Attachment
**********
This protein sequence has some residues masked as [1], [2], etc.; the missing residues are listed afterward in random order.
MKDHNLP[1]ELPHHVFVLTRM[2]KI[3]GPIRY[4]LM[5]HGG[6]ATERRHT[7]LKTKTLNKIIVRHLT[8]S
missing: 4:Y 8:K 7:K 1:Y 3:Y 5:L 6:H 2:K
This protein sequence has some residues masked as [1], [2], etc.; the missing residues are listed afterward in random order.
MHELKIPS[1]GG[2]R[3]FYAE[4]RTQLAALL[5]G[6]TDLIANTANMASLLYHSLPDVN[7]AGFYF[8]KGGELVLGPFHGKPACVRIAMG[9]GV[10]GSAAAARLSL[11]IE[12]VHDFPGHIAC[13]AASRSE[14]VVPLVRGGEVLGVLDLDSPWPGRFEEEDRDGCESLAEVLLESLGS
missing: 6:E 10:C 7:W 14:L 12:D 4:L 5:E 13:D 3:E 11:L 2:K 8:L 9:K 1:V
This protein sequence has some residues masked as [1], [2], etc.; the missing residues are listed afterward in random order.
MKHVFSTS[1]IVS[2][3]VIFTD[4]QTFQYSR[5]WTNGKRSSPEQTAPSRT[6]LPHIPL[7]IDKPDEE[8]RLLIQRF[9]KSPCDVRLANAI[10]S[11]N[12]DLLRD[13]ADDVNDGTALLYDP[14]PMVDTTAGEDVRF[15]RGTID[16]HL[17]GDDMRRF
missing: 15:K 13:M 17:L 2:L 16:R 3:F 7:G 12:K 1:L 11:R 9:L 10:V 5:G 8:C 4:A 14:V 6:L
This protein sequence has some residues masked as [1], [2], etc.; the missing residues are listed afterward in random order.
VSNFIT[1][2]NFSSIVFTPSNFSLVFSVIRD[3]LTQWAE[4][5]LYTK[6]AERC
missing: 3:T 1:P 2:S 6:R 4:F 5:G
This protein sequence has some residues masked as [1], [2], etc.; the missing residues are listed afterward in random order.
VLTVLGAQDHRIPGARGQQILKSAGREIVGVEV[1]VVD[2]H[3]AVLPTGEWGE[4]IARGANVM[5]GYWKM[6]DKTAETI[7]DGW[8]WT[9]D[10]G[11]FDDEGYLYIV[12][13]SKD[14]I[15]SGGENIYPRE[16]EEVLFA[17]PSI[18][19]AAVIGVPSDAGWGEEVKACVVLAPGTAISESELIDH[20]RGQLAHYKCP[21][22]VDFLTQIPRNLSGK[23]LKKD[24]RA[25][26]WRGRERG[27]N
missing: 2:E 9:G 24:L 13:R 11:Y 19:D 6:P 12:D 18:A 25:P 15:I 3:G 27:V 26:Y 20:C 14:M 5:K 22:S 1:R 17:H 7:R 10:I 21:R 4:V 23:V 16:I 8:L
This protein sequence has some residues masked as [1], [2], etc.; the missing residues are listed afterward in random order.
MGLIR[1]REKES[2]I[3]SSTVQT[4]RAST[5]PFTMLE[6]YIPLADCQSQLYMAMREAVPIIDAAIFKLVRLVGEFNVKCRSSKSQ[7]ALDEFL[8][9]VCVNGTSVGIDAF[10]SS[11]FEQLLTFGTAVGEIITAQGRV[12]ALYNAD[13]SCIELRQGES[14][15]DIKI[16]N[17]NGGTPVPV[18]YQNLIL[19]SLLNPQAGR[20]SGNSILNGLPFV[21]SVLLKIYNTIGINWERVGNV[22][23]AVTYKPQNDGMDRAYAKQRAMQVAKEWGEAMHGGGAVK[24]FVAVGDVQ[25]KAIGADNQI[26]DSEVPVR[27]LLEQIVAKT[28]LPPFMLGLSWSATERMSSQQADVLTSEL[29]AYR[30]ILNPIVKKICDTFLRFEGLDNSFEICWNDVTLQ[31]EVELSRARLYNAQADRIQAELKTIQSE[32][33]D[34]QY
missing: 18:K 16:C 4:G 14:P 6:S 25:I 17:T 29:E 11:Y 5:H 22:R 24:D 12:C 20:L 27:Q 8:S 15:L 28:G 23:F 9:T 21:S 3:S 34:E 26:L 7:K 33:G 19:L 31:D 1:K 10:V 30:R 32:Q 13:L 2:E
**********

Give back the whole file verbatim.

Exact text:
This protein sequence has some residues masked as [1], [2], etc.; the missing residues are listed afterward in random order.
MKDHNLP[1]ELPHHVFVLTRM[2]KI[3]GPIRY[4]LM[5]HGG[6]ATERRHT[7]LKTKTLNKIIVRHLT[8]S
missing: 4:Y 8:K 7:K 1:Y 3:Y 5:L 6:H 2:K
This protein sequence has some residues masked as [1], [2], etc.; the missing residues are listed afterward in random order.
MHELKIPS[1]GG[2]R[3]FYAE[4]RTQLAALL[5]G[6]TDLIANTANMASLLYHSLPDVN[7]AGFYF[8]KGGELVLGPFHGKPACVRIAMG[9]GV[10]GSAAAARLSL[11]IE[12]VHDFPGHIAC[13]AASRSE[14]VVPLVRGGEVLGVLDLDSPWPGRFEEEDRDGCESLAEVLLESLGS
missing: 6:E 10:C 7:W 14:L 12:D 4:L 5:E 13:D 3:E 11:L 2:K 8:L 9:K 1:V
This protein sequence has some residues masked as [1], [2], etc.; the missing residues are listed afterward in random order.
MKHVFSTS[1]IVS[2][3]VIFTD[4]QTFQYSR[5]WTNGKRSSPEQTAPSRT[6]LPHIPL[7]IDKPDEE[8]RLLIQRF[9]KSPCDVRLANAI[10]S[11]N[12]DLLRD[13]ADDVNDGTALLYDP[14]PMVDTTAGEDVRF[15]RGTID[16]HL[17]GDDMRRF
missing: 15:K 13:M 17:L 2:L 16:R 3:F 7:G 12:K 1:L 11:R 9:L 10:V 5:G 8:C 4:A 14:V 6:L
This protein sequence has some residues masked as [1], [2], etc.; the missing residues are listed afterward in random order.
VSNFIT[1][2]NFSSIVFTPSNFSLVFSVIRD[3]LTQWAE[4][5]LYTK[6]AERC
missing: 3:T 1:P 2:S 6:R 4:F 5:G
This protein sequence has some residues masked as [1], [2], etc.; the missing residues are listed afterward in random order.
VLTVLGAQDHRIPGARGQQILKSAGREIVGVEV[1]VVD[2]H[3]AVLPTGEWGE[4]IARGANVM[5]GYWKM[6]DKTAETI[7]DGW[8]WT[9]D[10]G[11]FDDEGYLYIV[12][13]SKD[14]I[15]SGGENIYPRE[16]EEVLFA[17]PSI[18][19]AAVIGVPSDAGWGEEVKACVVLAPGTAISESELIDH[20]RGQLAHYKCP[21][22]VDFLTQIPRNLSGK[23]LKKD[24]RA[25][26]WRGRERG[27]N
missing: 2:E 9:G 24:L 13:R 11:Y 19:D 6:P 12:D 18:A 25:P 15:I 3:G 27:V 26:Y 20:C 14:M 5:K 22:S 1:R 17:H 7:R 10:I 21:R 4:V 23:V 16:I 8:L
This protein sequence has some residues masked as [1], [2], etc.; the missing residues are listed afterward in random order.
MGLIR[1]REKES[2]I[3]SSTVQT[4]RAST[5]PFTMLE[6]YIPLADCQSQLYMAMREAVPIIDAAIFKLVRLVGEFNVKCRSSKSQ[7]ALDEFL[8][9]VCVNGTSVGIDAF[10]SS[11]FEQLLTFGTAVGEIITAQGRV[12]ALYNAD[13]SCIELRQGES[14][15]DIKI[16]N[17]NGGTPVPV[18]YQNLIL[19]SLLNPQAGR[20]SGNSILNGLPFV[21]SVLLKIYNTIGINWERVGNV[22][23]AVTYKPQNDGMDRAYAKQRAMQVAKEWGEAMHGGGAVK[24]FVAVGDVQ[25]KAIGADNQI[26]DSEVPVR[27]LLEQIVAKT[28]LPPFMLGLSWSATERMSSQQADVLTSEL[29]AYR[30]ILNPIVKKICDTFLRFEGLDNSFEICWNDVTLQ[31]EVELSRARLYNAQADRIQAELKTIQSE[32][33]D[34]QY
missing: 18:K 16:C 4:G 14:P 6:S 25:I 17:T 29:E 11:Y 5:H 22:R 24:D 12:C 20:L 27:Q 8:S 15:L 28:G 23:F 9:T 21:S 3:S 34:E 26:L 7:K 33:G 19:L 31:D 1:K 10:V 30:R 32:Q 13:L 2:E